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SHAs to fund productive wards

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Strategic health authorities have been ordered by the government to help nurses reduce paperwork in order to be able to spend more time with their patients.

The government has told all 10 SHAs to find £5m each from their own or their PCTs’ budgets to implement the Productive Ward programme.

Designed and piloted by the NHS Institute for Innovation and Improvement, Productive Ward encourages nurses to make small changes to improve the way their ward is run by analysing the way they work.

To date 80% of English trusts have signed up to the initiative but, as health secretary Alan Johnson told RCN Congress delegates last month, only two trusts are currently using Productive Ward principles in all of their hospitals.

Nurses working on wards nationally will now make changes, including reducing the amount of paperwork and patient handover times, to double the amount of time they spend with patients because of the new funding.

Liz Ward, former nurse ward manager for Barnsley Hospital NHS Foundation Trust, helped set up one of the first pilot sites in England within her former organisation.

Ms Ward, now working for NHS Institute to expand the programme, said: ‘This is excellent for nursing.

‘Over the last couple of years a lot of importance has been put on frontline services and wards have often been forgotten but what Productive Ward extension means is the focus is now back on the ward.’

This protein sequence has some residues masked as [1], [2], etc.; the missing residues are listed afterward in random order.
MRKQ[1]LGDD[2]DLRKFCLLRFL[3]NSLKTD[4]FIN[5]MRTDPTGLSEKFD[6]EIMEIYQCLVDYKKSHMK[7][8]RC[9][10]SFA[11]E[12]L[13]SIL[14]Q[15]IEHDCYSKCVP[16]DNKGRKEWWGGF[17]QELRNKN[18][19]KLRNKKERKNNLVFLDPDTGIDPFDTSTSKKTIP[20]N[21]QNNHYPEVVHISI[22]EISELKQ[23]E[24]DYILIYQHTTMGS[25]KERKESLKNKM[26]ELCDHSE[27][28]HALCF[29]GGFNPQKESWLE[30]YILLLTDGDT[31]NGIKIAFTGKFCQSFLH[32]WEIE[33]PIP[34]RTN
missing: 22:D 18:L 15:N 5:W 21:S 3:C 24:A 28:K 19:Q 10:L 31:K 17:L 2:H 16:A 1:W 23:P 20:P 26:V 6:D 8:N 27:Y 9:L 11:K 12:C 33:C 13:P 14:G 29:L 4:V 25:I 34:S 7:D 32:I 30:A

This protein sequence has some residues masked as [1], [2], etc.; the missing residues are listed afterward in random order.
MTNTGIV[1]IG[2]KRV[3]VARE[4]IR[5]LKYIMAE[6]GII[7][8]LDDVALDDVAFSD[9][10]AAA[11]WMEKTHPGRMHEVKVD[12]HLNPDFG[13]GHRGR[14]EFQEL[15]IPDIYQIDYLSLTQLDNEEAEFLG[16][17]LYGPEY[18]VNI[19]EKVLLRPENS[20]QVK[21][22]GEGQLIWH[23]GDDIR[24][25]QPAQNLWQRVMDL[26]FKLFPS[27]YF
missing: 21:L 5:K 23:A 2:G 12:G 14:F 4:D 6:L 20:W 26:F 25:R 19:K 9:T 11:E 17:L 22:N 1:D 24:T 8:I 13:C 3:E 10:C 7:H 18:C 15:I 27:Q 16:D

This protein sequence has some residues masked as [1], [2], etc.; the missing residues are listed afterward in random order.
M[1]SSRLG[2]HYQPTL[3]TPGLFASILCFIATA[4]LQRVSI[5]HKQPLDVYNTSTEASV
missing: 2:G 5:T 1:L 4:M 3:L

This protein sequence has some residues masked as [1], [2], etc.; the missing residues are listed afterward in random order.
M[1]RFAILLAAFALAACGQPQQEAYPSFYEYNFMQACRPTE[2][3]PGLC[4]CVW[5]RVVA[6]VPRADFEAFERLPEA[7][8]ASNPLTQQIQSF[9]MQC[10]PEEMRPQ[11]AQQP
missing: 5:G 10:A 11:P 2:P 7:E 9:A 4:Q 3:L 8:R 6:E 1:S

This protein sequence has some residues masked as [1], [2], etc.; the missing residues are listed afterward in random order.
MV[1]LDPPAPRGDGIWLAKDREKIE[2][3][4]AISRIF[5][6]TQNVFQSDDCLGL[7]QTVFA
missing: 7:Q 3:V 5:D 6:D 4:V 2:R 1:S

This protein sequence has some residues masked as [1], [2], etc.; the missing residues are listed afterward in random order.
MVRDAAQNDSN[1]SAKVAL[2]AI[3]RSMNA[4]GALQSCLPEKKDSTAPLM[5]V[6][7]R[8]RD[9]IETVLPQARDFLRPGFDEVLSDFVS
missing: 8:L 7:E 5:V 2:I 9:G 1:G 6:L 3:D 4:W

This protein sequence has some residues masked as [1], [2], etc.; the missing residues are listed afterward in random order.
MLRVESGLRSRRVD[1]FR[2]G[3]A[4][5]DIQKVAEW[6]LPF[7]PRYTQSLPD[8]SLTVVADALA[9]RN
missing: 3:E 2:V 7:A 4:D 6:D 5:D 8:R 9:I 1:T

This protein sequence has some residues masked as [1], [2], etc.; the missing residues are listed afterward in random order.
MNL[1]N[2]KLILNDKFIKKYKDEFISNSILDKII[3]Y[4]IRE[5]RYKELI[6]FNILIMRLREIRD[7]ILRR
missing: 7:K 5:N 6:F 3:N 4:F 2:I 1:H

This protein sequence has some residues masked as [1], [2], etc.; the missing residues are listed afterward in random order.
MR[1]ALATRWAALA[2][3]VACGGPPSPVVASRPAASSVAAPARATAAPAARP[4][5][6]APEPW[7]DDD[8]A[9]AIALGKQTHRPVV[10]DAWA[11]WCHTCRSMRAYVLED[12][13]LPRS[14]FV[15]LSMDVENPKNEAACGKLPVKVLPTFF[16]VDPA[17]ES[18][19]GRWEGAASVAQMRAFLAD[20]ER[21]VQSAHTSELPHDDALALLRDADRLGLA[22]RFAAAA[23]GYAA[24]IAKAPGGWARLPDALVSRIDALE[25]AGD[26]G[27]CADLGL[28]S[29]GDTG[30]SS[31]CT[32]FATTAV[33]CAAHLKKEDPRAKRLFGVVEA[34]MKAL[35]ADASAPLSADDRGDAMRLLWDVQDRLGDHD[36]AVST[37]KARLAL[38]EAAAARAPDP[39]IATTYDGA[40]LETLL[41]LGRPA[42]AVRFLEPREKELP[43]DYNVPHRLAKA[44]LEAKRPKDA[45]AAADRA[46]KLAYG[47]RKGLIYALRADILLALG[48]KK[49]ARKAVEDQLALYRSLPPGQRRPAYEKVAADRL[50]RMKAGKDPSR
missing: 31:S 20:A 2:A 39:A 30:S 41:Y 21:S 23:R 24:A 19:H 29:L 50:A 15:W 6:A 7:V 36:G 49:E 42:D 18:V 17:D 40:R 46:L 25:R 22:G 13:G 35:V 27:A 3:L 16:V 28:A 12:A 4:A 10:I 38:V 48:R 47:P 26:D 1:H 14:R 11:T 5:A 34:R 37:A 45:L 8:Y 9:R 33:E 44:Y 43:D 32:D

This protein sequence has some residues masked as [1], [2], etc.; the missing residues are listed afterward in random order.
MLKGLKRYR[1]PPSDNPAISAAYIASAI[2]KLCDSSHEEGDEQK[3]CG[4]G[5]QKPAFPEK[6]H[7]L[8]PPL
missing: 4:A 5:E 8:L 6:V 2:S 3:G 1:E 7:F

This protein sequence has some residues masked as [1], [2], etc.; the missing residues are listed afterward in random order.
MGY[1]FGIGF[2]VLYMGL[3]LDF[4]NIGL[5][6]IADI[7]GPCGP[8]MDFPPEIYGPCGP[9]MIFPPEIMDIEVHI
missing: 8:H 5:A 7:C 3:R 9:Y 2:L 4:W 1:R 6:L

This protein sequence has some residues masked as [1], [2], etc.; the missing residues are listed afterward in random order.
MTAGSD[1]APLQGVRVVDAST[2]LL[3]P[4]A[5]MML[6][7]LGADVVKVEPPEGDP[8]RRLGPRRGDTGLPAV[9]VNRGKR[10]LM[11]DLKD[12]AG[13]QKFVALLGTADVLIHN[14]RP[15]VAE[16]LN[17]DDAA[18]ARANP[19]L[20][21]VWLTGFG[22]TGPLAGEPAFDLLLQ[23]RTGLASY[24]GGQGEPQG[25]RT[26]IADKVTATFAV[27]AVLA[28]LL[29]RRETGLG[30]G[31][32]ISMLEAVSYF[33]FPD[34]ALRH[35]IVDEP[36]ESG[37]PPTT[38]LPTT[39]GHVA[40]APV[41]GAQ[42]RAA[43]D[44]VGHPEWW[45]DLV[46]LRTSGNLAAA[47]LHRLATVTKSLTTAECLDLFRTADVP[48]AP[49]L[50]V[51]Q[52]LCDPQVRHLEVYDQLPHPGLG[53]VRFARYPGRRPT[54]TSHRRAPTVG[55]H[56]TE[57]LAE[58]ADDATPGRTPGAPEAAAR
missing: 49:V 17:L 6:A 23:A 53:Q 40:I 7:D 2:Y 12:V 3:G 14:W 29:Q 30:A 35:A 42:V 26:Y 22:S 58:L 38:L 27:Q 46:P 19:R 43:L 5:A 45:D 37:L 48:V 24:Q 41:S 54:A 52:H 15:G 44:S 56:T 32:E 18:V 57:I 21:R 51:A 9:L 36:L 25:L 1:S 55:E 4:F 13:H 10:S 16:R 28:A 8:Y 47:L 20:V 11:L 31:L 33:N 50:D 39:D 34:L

Ms Ward said that it would have been preferable for the funding to have been provided directly from the government but added: ‘It [the funding] should not necessarily be mandatory because it could have become a tick-box exercise and that is not what Productive Ward is about.’

The Department of Health said SHAs will publish reports on where and how the funding has been used by the end of October.

The RCN refused to comment on the way the national project is being funded but general secretary

Peter Carter said: ‘More than anything, nurses wish to provide high quality care. The RCN is very pleased to say that the national rollout of the Productive Ward programme will help to do just that.’

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